This is the common ideological basis that draws the revisionists closer to and united with the social-democrats and creates the premises for their complete fusion not only ideologically and politically but also organizationally. Therefore it is altogether natural and logical that the attempts of the revisionists to cause the degeneration of the communist parties they direct, into social democratic parties, that their tendency to fuse in with the social-democracy, is being made so very clear nowadays.
The trend to get closer and to join with social-democrats, the whole treacherous line of action of the modern revisionists, have their beginnings at the 20th Congress of the Communist Party of the Soviet Union. This trend was re-emphasized at the 21st and 22nd Congresses and was sanctioned in the new program of the Communist Party of the Soviet Union. Speaking of this line of approach to and union with social-democracy at the 22nd Congress, N. Khrushchev said: "This is not a tactical temporary slogan but the general line of the communist movement dictated by the basic interests of the working class". N. Khrushchev has also said: "If we are to speak of the role and position of the non-communist parties, we should stress, above all, that in the present situation, in order to achieve the socialist transformation of society, collaboration of the communist party with the other parties is not only possible but indispensable". (N. Khrushchev's reply to the editor of the Australian newspaper Herald, John Waters, published in Pravda June 25, 1958).
The line of approach to and union with social-democrats began to be put into effect immediately after the 20th Congress. The Central Committee of the Communist Party of the Soviet Union addressed letters to the social-democratic parties of Western Europe calling for unity. Beginning with 1956 the Soviet Union was visited by a number of social-democratic leaders and by whole delegations of social-democratic parties who came into contact and carried on talks with N. Khrushchev's group.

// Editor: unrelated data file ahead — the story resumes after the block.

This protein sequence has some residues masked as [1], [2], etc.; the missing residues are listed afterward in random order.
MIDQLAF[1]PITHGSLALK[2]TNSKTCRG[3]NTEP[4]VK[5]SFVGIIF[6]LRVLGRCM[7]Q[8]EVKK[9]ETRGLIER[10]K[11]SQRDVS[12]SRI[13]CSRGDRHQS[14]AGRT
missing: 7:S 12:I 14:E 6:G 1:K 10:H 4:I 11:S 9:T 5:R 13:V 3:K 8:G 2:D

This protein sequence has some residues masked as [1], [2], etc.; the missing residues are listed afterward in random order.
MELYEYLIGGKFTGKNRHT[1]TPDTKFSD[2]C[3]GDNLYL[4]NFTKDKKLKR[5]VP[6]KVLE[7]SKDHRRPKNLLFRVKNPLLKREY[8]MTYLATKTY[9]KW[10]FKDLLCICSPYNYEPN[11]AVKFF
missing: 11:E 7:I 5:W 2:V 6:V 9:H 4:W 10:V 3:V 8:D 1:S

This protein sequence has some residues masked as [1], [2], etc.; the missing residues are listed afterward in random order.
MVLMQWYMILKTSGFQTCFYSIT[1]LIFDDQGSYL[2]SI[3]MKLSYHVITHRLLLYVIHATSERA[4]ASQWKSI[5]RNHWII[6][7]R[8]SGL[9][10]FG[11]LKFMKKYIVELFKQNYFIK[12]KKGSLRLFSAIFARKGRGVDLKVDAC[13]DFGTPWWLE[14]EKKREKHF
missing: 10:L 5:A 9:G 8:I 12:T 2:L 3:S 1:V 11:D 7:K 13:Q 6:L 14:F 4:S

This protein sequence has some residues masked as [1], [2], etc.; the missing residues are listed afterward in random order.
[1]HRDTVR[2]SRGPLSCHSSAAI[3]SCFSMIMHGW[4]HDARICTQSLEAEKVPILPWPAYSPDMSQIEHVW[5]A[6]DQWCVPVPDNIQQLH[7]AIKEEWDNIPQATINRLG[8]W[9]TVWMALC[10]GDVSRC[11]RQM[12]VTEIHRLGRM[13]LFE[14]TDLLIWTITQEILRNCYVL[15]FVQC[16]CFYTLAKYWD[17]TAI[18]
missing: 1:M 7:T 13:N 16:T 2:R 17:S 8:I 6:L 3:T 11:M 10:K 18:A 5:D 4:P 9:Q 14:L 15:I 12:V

The campaign for unity with social-democrats has become more intensive especially in recent times. A proof of this lies in the last year's visits to Moscow of such leaders of social-democracy as P.H. Spaak, secretary-general of the Belgian Socialist Party, Harold Wilson, the present chairman of the English Labour Party and Guy Mollet, secretary-general of the French Socialist Party, who conducted talks with N. Khrushchev and other Soviet leaders. In connection with these talks, in an interview with foreign journalists in Moscow Guy Mollet said that he had discussed with Khrushchev "a number of questions comprising all theoretical and doctrinarian problems of a general nature and which characterize the relations between social-democratic and communist parties". While in an interview granted to the newspaper "Unita" (February 22, 1964) Guy Mollet stated that "The talks which the delegation of SFIO conducted with the leaders of the Communist Party of the Soviet Union and in particular with Nikita Khrushchev, gave us sure satisfaction in many points."